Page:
Sentiment is a crazy thing. I was walking around our place yesterday looking for something when I came across a stash of Vidur’s toys tucked away in a cupboard. Reminded me of all the happy hours we had spent as he grew up, thoroughly enjoying ourselves as much as, if not more, than he did.
While chatting with him last night, I reminisced about those days. After listening to me patiently for a little while, he said something that touched my heart. He said – why not give other children the power to play by giving away my toys?
For a second, I was stunned and I’ll tell you why.
Play is such an important part of childhood. In fact, as I often told my son when he was little, it is their business to explore and feel free to experiment. Play unleashes the imagination while building crucial skills such as problem solving and creativity, in the process.
I remember how Vidur used to turn a couple of utensils into drums and a mosquito net into a tent and play make-believe.
But it isn’t just about the improvisation – it is also about the roles children take on when they play. The experimentation with being someone else and moving from one role to another – what a pleasure it is to see their perceptions unfold!
You can discover more about a person in an hour of play than in a year of conversation. Plato
Play also develops social skills when children play together, interacting with each other, negotiating, cooperating, sharing, and making friends.
Then there is physical development and healthy growth. In the early years it is all about hand-eye coordination and motor skills. Play is also a great stress-reliever and keeps children from being grumpy.
Emotional strength is yet another aspect. When children are unable to express themselves, they do so through art, storytelling and other activities. Above all, playing is fun!
Early play experiences set the stage for all subsequent development.
While children are happiest playing with what they have, and are masters at improvising and creating their own entertainment, toys can add to the pleasure in a big way. As I added the carefully packed tubs of playdoh, lego sets and jigsaw puzzles, I couldn’t help feeling happy about my son wanting to pass it on to children who would derive the same pleasure as he did.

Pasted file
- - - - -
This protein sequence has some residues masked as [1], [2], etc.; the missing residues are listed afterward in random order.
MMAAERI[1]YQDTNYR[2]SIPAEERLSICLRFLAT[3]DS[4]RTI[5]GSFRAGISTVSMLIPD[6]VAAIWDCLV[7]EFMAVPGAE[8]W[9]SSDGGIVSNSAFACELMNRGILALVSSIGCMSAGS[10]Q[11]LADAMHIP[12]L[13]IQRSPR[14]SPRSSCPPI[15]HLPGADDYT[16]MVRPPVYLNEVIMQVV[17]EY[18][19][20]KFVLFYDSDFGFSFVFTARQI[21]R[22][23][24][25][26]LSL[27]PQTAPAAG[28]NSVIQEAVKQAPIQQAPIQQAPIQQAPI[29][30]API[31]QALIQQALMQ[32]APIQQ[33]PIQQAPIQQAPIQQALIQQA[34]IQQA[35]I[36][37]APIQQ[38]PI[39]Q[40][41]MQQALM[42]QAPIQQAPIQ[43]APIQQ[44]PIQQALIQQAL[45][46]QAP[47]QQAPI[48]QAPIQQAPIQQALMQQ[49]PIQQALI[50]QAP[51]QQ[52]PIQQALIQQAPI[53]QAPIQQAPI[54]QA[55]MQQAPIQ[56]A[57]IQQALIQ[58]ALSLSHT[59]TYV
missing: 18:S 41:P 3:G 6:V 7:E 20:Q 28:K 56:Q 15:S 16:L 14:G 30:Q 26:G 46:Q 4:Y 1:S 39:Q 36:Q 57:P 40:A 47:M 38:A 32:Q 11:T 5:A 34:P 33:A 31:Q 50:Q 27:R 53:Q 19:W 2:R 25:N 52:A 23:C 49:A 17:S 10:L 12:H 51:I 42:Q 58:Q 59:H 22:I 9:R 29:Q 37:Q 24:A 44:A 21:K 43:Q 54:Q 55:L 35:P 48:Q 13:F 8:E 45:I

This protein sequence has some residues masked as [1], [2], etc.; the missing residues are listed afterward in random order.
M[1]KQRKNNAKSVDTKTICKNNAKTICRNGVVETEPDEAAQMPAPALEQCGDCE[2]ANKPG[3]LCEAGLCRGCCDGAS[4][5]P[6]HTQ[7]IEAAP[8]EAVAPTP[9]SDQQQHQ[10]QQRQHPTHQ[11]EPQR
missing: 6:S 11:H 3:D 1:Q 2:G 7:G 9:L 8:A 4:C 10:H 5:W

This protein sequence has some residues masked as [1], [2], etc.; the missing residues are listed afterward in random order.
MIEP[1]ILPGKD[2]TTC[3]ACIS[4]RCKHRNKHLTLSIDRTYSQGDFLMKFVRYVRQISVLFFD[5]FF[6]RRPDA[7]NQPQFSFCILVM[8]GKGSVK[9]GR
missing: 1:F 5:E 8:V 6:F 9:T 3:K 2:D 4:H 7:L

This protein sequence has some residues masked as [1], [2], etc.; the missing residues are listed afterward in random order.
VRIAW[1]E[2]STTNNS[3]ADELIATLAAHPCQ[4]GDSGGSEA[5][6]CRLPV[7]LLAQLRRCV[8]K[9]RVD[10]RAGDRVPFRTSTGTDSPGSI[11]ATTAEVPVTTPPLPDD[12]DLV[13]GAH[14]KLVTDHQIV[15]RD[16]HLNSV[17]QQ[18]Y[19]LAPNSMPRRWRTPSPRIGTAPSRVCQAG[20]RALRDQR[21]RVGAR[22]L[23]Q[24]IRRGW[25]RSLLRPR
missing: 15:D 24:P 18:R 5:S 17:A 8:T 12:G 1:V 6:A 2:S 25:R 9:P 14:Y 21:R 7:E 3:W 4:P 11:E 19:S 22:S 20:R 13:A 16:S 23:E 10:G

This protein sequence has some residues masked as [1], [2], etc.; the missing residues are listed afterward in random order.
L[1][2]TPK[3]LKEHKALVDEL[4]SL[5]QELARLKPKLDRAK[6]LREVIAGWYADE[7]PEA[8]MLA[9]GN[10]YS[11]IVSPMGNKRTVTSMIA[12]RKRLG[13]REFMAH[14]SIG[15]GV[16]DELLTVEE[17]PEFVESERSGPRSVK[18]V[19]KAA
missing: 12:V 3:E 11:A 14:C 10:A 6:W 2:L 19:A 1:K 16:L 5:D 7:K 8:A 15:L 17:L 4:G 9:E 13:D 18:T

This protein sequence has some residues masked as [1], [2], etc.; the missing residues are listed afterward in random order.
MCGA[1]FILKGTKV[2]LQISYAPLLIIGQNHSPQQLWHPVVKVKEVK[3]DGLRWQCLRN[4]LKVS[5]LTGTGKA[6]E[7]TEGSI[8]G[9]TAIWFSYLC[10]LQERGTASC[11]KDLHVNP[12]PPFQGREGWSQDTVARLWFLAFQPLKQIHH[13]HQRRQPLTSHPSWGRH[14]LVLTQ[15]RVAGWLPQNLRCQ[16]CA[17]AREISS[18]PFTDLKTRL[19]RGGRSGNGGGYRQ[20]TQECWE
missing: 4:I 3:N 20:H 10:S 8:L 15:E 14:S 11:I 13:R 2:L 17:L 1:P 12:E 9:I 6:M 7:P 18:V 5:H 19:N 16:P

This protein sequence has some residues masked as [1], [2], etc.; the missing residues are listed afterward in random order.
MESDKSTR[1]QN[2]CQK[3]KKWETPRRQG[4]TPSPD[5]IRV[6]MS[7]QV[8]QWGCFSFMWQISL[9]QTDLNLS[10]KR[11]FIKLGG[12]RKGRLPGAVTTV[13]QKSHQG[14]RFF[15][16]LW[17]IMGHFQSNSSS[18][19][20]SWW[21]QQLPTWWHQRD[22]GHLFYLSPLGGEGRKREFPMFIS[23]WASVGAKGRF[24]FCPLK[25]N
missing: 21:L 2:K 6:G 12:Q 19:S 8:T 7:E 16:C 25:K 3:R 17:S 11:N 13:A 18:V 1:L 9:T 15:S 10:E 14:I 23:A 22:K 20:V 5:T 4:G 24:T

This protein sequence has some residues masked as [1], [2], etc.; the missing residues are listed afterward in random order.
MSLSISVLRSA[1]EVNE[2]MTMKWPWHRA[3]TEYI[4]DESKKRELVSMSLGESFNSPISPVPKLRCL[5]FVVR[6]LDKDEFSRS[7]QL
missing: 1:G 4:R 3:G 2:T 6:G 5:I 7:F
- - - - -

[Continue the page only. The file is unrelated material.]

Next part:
Toys play an important role in a child’s life as it allows them to play longer. When it involves others in the family, it promotes cognitive development and higher levels of intellectual achievement. Children who are deprived of play are at risk for abnormal development and behavioural issues.
Play is the highest expression of human development in childhood, for it alone is the free expression of what is in a child’s soul. Friedrich Froebe
I am glad that Vidur’s toys will brighten the lives of children who have no access to toys. I am also proud to support ChildFund who understands the importance of play and has made it the core part of many of their programs worldwide, giving children the power to play.
When children have the power to play, they experience the power of play — which, really, is the child’s version of the power to change the world. And it can begin with a ball made from plastic bags and string, or a truck made from wire and bottle caps.
See this beautiful video of children exercising the Power to Play
You don’t stop playing because you grow old, you grow old because you stop playing. George Bernard Shaw
Will you change a child’s life by giving her the Power to Play?